28 JUN 2018: From our campsite near the hilltop town of Enna in central Sicily we headed back to the western coast.  This was not to be a good drive:  the initial section was over rocky farm tracks before we joined the highway to Agrigento.  This stretch was under construction for many miles, clogged with trucks and other traffic, with confusing, rough-road diversions.  We were getting used to the fact that, although mostly rural, Sicily is, in parts, a crowded and congested island.  We certainly had not expected to encounter such massive highways.

However, as we drew close to Agrigento we were rewarded with the majestic sight of the temples that dominate the aptly-named Valley of the Temples.  This site is a 'must' for any visitor to Sicily, especially those who are interested in its history or wish for some great photographs.  

We found a pleasant shady campsite in the valley and planned to visit the temples on the following day.  This group of temples date from the 5th century.  The Tempio della Concordia is one of the best-preserved temples in the world, the Tempio di Giove is the largest Doric temple ever known and the Tempio di Giunone is much loved for its commanding view of the valley.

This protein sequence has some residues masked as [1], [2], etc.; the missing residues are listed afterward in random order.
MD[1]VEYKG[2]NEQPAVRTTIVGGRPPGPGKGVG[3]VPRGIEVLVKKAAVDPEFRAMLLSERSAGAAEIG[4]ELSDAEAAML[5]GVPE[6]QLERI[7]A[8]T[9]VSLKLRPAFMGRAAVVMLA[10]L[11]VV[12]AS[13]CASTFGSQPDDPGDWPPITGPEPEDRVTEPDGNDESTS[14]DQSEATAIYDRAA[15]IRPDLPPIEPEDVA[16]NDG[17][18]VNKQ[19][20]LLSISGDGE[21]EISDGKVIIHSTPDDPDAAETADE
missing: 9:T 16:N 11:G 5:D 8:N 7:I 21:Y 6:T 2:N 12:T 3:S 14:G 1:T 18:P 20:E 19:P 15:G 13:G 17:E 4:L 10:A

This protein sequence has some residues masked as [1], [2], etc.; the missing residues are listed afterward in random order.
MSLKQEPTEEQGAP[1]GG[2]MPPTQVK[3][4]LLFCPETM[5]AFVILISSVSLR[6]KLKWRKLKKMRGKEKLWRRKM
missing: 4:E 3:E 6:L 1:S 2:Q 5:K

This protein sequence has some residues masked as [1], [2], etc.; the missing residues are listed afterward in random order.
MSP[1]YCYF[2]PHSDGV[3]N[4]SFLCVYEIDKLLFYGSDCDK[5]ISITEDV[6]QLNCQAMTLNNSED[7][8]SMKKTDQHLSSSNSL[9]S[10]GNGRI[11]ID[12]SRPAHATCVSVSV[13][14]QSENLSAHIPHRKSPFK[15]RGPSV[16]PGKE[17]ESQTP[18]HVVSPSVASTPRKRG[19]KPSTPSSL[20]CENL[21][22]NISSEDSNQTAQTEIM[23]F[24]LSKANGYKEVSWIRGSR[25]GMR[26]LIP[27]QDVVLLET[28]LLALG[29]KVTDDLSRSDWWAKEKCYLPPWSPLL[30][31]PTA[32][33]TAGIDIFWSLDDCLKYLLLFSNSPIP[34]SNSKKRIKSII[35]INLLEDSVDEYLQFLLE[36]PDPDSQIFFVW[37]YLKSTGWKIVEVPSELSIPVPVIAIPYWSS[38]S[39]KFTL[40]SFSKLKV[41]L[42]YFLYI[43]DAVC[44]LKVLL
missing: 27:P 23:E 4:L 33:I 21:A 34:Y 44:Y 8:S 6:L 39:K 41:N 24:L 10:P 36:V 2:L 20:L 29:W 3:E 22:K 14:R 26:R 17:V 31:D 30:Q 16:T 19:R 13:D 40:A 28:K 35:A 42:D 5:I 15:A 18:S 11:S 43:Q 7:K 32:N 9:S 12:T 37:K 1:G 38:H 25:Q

The site is one of Sicily's high points for tourists, but there are a couple of practicalities that visitors should be aware of.  If driving, one must park in the valley beneath the temples.  We were told that in the high summer season taxis are allowed to drop visitors up at the archaeological site itself, and that there is also a shuttle bus from the carpark.  

Neither of these possibilities were available to us in February, and in any case we were happy to walk as the weather was fine but cool.  But there is little shade on the vast site, so when it is hot, hats and water are 'musts'.  But don't be put off; this site is not to be missed ... it is, quite simply, stunning.

We did not venture into the reportedly busy streets of the nearby town of Agrigento, but instead made our way along the coast road towards Marsala on the island's most western tip.  With hills on our right and the sparkling Mediterranean on our left, this was a fine drive, with even more scenic routes marked on our map that we took when time allowed.